Tent caterpillar and gypsy moth egg masses are usually brown and look fuzzy, like a peach. If you see what you suspect to be egg masses on a hardwood tree, you can remove them by scraping them off the tree. Drop the egg masses into a bucket of detergent to kill the larvae inside. Wear gloves while doing so, as contact with the egg masses can irritate your skin. You might need to hire a professional or use a sprayer if egg masses cover a significant portion of the tree.
A trademark sign of an Asian longhorned beetle infestation is the presence of DEEP HOLES ON THE TRUNK OF A TREE. The beetles lay eggs in the trees, creating depressions in the bark. After hatching, the larvae bore into the center of the tree, where they feed on the wood. Eventually, the larvae mature and make their way out of the tree, leaving exit holes that can be big enough for a pencil to fit inside.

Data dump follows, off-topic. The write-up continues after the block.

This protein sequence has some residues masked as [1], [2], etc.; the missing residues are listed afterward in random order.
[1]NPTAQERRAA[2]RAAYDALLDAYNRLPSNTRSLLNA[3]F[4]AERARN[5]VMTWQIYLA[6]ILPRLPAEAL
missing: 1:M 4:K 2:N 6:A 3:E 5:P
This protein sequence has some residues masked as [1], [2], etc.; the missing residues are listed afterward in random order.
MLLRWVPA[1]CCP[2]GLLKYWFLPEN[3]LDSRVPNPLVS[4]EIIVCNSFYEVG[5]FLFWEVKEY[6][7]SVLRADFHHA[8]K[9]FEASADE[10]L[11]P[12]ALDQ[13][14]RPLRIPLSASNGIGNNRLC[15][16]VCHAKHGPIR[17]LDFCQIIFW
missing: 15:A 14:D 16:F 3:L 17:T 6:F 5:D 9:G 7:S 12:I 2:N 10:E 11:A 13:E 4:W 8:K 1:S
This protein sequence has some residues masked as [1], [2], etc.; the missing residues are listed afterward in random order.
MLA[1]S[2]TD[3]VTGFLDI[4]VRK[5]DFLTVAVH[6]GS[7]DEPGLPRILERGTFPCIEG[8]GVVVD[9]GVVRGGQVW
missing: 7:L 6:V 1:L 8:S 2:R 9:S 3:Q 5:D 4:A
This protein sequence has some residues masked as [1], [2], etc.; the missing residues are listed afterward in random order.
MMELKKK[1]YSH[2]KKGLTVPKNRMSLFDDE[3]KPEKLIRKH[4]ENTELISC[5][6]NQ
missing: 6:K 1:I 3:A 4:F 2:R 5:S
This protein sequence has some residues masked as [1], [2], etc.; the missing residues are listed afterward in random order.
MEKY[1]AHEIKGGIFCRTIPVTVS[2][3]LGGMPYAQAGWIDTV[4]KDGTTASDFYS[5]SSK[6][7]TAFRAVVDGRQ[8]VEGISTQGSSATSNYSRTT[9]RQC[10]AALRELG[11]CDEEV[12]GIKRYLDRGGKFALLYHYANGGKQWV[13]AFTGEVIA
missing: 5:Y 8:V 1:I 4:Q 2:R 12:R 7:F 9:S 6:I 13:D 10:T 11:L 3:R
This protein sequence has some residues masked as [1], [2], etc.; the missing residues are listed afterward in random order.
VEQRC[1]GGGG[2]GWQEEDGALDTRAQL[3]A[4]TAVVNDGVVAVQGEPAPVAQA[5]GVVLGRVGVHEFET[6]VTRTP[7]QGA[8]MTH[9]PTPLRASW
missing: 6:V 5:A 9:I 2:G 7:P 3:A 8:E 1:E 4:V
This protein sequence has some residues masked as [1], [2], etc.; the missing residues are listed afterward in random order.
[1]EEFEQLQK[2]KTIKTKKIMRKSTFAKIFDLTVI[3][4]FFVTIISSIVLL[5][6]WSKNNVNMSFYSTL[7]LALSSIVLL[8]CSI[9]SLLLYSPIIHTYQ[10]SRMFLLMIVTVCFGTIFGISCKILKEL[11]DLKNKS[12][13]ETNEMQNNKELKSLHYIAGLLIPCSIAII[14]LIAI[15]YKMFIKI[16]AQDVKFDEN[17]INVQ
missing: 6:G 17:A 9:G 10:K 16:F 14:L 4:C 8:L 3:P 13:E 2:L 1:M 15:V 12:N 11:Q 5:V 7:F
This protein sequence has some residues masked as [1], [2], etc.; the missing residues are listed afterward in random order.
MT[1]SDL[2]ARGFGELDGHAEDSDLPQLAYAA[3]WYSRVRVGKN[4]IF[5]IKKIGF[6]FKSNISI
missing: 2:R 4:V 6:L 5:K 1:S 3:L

The ash tree is ONE OF THE MOST COMMONLY PLANTED STREET TREES in Omaha It's also subject to damage from the emerald ash borer, an invasive species from Asia. Damage from the emerald ash borer causes leaves to die back and tree bark to fall off. Often, small tunnels are visible in the trunk of the tree where the bark has fallen away.
TRIM AND PRUNE YOUR TREES
Although winter and fall are usually the preferred times to prune trees, it sometimes makes sense to trim a tree in the summer. If you see dead branches on a tree, it's usually better to cut them away than to leave them alone. Dead or damaged branches can fall off the tree in a storm, potentially causing harm.
Another reason to prune a tree in the summer is if it's becoming overly large. Trimming a tree in the summer limits its growth in the next season. Usually, people want their trees to grow and thrive, so they wait until the tree isn't in full leaf to prune. But if your goal is to rein in a tree, making a few cuts in the summer can be appropriate.
PREPARE YOUR TREES FOR STORMS
Omaha sees its fair share of summer storms, and those storms can cause significant damage to trees. Tree bracing and cabling gives trees a little extra support, helping them withstand the strong winds and lashing rains that often accompany the worst storms of summer.